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  • Writer's pictureCaterina Sullivan

Where Do You Want to See Your Taxpayer Dollars Spent?

Updated: Oct 6, 2020

Budget 2020 is looming, and this could be one of the biggest budget night of many Australian people's lives. With the economic impact of COVID-19 and the devastating bushfires from earlier this year throwing us violently into a recession, there is a lot to be done to protect Australians from our financial situation worsening over the coming years.

However, for an event as impactful as budget night, many Australians feel disengaged from the outcomes. After all, the budget usually spans over 600 pages - and I don't think I would have to poll our residents to find out that less than 99% of us have read any year's budget cover to cover.

When I tell people that I work in the realm of politics, people often say to me, "If I was Prime Minister..." or "If I could tell them what to do...". Funnily enough, pretty much anyone can become Prime Minister; there are no legal restrictions that make it impossible for any person to become Prime Minister - just a few documents to be checked and a couple of sacrifices to be made (ensuring Australian citizenship, no dual citizenship, no public service income, joining a political party). And we CAN express any of our thoughts and opinions to our political representatives about any issue. That is their job, after all, to represent us.

I understand that people sometimes feel intimidated taking suggestions to their political reps and also probably intimidated by the idea of becoming Prime Minister, which means a lot of these frustrations and issues are told to me and then never get much further (unless I happen to be meeting with one of their representatives in the not-so-distant future).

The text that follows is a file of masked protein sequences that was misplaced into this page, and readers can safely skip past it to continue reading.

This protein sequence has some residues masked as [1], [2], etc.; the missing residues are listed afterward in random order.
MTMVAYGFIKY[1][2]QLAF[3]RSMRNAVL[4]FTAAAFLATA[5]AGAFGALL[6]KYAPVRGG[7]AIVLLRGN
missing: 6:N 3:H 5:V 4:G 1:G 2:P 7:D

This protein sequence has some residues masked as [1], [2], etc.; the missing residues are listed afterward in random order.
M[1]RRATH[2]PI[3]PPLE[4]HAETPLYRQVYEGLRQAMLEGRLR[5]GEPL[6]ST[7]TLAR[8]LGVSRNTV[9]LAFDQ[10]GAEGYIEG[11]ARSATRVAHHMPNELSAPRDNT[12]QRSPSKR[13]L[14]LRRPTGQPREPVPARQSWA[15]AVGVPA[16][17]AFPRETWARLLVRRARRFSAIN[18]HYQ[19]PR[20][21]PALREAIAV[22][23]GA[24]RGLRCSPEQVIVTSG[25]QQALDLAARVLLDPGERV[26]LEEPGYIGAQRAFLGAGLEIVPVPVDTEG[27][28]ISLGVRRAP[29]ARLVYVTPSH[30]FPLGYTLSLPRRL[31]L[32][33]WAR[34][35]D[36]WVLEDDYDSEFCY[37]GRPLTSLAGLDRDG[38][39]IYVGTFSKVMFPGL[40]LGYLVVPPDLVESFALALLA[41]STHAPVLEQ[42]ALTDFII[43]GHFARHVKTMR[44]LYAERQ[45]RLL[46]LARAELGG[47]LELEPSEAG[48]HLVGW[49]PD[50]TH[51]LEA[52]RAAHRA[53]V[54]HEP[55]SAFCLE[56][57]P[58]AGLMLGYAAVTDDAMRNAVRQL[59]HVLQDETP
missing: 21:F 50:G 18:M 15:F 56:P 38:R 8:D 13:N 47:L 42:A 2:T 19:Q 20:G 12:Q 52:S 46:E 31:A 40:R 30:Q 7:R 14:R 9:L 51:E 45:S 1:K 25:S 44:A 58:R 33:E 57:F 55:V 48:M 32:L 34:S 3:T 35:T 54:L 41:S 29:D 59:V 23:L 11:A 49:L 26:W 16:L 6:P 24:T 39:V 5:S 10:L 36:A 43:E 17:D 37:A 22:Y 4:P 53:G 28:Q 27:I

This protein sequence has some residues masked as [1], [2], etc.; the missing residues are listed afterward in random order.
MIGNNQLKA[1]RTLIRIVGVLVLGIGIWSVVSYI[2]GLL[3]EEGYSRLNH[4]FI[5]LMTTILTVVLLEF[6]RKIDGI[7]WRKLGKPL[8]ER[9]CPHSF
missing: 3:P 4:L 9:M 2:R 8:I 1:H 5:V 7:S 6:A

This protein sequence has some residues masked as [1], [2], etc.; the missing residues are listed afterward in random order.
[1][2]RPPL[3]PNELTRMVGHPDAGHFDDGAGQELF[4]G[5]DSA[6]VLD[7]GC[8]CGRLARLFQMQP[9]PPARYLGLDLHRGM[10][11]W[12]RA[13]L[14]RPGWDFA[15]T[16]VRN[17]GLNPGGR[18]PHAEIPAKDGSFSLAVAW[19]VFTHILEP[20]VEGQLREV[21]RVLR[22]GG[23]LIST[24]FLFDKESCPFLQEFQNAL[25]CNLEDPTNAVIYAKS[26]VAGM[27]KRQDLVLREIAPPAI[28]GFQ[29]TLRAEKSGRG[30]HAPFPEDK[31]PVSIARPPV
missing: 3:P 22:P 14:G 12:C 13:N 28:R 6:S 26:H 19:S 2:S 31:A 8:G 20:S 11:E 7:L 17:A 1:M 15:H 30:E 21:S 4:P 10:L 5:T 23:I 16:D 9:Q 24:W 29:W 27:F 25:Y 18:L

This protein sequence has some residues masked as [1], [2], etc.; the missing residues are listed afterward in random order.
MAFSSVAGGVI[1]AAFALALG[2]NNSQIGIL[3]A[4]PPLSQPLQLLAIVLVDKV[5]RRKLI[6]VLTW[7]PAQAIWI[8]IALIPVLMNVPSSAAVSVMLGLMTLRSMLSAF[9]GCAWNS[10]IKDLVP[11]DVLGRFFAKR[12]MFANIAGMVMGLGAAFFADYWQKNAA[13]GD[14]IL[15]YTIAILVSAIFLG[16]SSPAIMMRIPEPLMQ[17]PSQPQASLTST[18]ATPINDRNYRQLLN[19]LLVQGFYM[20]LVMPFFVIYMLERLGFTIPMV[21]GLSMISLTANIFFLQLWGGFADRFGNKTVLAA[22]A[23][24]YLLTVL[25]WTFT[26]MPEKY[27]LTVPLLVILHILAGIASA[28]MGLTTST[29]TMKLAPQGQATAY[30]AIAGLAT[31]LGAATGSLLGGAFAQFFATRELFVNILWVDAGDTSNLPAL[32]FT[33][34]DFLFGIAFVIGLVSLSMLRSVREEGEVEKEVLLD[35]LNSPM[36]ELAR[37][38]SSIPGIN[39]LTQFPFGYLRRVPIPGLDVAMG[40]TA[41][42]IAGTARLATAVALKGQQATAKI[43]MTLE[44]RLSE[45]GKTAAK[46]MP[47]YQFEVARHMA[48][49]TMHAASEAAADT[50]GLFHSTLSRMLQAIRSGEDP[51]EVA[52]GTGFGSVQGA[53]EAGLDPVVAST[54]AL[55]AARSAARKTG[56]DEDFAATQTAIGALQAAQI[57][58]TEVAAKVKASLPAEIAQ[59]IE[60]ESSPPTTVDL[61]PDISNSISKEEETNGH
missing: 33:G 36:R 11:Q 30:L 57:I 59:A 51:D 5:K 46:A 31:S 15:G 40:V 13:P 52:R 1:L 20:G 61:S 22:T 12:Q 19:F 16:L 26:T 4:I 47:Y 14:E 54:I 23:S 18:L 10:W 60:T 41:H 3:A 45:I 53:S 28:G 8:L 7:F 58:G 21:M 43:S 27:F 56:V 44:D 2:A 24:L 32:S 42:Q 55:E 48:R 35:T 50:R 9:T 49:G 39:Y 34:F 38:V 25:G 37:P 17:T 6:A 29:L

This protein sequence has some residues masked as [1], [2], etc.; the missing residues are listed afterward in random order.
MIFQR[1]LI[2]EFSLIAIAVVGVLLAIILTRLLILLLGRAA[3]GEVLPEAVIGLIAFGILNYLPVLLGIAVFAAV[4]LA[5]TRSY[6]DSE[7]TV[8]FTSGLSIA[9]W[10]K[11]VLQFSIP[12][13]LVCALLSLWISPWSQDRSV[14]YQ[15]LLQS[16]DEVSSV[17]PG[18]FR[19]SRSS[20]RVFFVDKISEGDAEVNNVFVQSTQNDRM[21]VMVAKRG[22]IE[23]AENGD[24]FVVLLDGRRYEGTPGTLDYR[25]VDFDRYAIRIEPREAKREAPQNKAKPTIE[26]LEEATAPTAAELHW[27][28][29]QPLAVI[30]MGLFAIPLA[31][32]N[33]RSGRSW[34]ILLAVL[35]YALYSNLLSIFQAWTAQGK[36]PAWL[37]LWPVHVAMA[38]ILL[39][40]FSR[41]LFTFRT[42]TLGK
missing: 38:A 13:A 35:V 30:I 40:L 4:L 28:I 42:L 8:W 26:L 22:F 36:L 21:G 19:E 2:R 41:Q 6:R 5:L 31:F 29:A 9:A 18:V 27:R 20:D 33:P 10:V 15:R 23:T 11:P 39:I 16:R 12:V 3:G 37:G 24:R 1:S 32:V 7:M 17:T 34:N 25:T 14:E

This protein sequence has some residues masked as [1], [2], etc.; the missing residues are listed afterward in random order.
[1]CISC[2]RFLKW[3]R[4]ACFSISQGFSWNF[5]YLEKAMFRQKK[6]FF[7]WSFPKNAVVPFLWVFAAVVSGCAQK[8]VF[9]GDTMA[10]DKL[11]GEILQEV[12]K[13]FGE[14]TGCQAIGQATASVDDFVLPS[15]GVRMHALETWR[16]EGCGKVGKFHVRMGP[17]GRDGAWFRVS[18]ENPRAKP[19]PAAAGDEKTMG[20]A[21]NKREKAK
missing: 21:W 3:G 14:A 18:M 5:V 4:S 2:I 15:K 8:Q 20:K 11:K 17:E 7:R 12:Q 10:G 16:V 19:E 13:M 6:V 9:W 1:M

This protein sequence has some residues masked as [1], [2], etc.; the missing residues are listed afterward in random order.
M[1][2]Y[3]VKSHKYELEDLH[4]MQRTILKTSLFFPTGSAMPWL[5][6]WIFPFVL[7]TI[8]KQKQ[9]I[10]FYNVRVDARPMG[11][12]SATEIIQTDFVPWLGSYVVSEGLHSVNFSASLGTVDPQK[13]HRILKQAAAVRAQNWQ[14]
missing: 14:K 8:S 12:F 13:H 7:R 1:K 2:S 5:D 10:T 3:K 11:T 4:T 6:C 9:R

That is why this year, I decided to conduct a survey on behalf of my company into where Australian residents for tax purposes decided they wanted to see their taxpayer dollars spent in 2020 / 2021.

The survey is currently open to all participants. There are a couple of demographic questions (age, postcode, education, etc.) and then only one actual survey question. This question asks if you could choose where you put your taxpayer dollars, which areas would they go to. You have a $20,000 budget to work with (approximately the average bill of the Australian taxpayer each year). There are a number of categories such as communication, education, foreign affairs and economic aid, manufacturing and construction and tourism. For any area you don't believe the government should be spending any money, you can just put in a 0.

The easiest way to fill out the survey to distribute your money according to what you believe is to start with all these 0-dollar categories. From there, calculate how many categories are left. If for example you have 15 categories left, put $1000 in each. From there, you can add an extra $1000 to the five categories where you would like to see more investment (or maybe an extra $2000 into a category). Then go through all the categories with $1000 and work out if there is maybe $500 you would like to take away from that category and distribute elsewhere.

Of course, if you need any help filling out the survey, please contact me on social media, and I will do my best to assist!

Once there are enough respondents, the results will be posted and be compared and contrasted to the outcomes of Budget 2020.

If you're really interested in seeing the results of this survey, please take part and share the link among your family and friends. Results will also be presented to federal politicians, so this is your chance to be heard!


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